Terminally ill lady raises awareness of disease

The Mayor, Councillor Margaret Tolerton and Mrs Una Crudden, who is an ovarian cancer sufferer who spoke with to elected Members at the Council's Full Council Meeting on Tuesday 27th August.
The Mayor, Councillor Margaret Tolerton and Mrs Una Crudden, who is an ovarian cancer sufferer who spoke with to elected Members at the Council's Full Council Meeting on Tuesday 27th August.

A brave lady who is terminally ill has called on women to be alert for the signs of ovarian cancer, also known as the

‘silent killer’.

Una Crudden from Poleglass, was invited by Lisburn City Mayor, Councillor Margaret Tolerton, to address the full council at its Monthly meeting on Tuesday night, this after the mayor heard Una speak at a health awareness event for Council employees.

Una , a sufferer of ovarian cancer, was accompanied by her husband, Felix.

She told her own story and recounted her path to diagnosis, highlighting the need for greater awareness of ovarian cancer.

Una explained how, with five other women diagnosed at the same time as herself some four years ago, she is the only survivor at this stage,

She implored women who were concerned about their health to seek advice from their GP and, because of the difficulty in diagnosing ovarian cancer, to insist on being referred for tests if they were not satisfied.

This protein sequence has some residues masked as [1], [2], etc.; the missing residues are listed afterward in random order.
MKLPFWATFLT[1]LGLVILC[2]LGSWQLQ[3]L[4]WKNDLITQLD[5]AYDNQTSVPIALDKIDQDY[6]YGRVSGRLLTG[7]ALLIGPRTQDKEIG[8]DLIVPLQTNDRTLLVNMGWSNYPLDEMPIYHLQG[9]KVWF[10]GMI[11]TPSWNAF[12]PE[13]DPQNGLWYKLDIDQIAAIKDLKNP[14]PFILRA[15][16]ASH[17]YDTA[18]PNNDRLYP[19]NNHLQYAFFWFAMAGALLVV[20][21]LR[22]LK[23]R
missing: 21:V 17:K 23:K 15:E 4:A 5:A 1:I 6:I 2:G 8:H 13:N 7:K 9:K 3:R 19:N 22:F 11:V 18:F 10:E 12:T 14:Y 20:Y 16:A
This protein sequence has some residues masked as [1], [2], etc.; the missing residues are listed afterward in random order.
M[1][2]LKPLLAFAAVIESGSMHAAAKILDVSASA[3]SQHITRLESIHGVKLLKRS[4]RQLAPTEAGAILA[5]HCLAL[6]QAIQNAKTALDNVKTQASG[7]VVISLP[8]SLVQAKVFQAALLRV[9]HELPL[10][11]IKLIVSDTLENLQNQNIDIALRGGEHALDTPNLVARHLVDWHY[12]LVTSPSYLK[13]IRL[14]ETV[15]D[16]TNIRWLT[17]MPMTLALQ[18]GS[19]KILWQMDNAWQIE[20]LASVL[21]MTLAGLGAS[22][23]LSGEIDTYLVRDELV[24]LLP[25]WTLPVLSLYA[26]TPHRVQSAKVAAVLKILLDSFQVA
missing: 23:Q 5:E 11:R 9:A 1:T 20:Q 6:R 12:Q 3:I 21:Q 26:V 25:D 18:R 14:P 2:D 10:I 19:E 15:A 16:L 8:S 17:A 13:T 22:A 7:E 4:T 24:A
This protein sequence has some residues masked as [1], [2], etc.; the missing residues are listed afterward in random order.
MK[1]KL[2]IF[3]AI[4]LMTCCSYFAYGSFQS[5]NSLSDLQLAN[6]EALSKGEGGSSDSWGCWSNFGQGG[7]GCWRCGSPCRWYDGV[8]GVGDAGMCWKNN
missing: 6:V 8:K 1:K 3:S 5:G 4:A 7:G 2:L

The Mayor said: “You could hear a pin-drop in the Chamber. Una’s simple and powerful account of her illness, her strength, fortitude and her work to raise awareness of this terrible disease was both sad and inspiring.

“I was delighted to hear that, following discussions with Minister Poots and Una, a campaign highlighting ovarian cancer will be launched this Autumn by the Department of Health.

“Ovarian Cancer is detected through blood tests and abdominal scans, not through a cervical smear. I would appeal to anyone worried about this condition and their health to visit their GP and insist on their concerns being heard.

“I would like to thank Una so much for her testimony. The Council is delighted to donate £500 in Una’s name to the Northern Ireland Hospice. It is wonderful that Una has raised over £35,000 to date through her charitable endeavours,” concluded the Mayor.

Ovarian cancer symptoms are: frequent - they usually happen more than 12 times a month; persistent – they don’t go away; new – they are not normal for you and may have started in the last year; - persistent pelvic or abdominal pain (tummy and below) and increased abdominal size/persistent bloating, not bloating that comes and goes.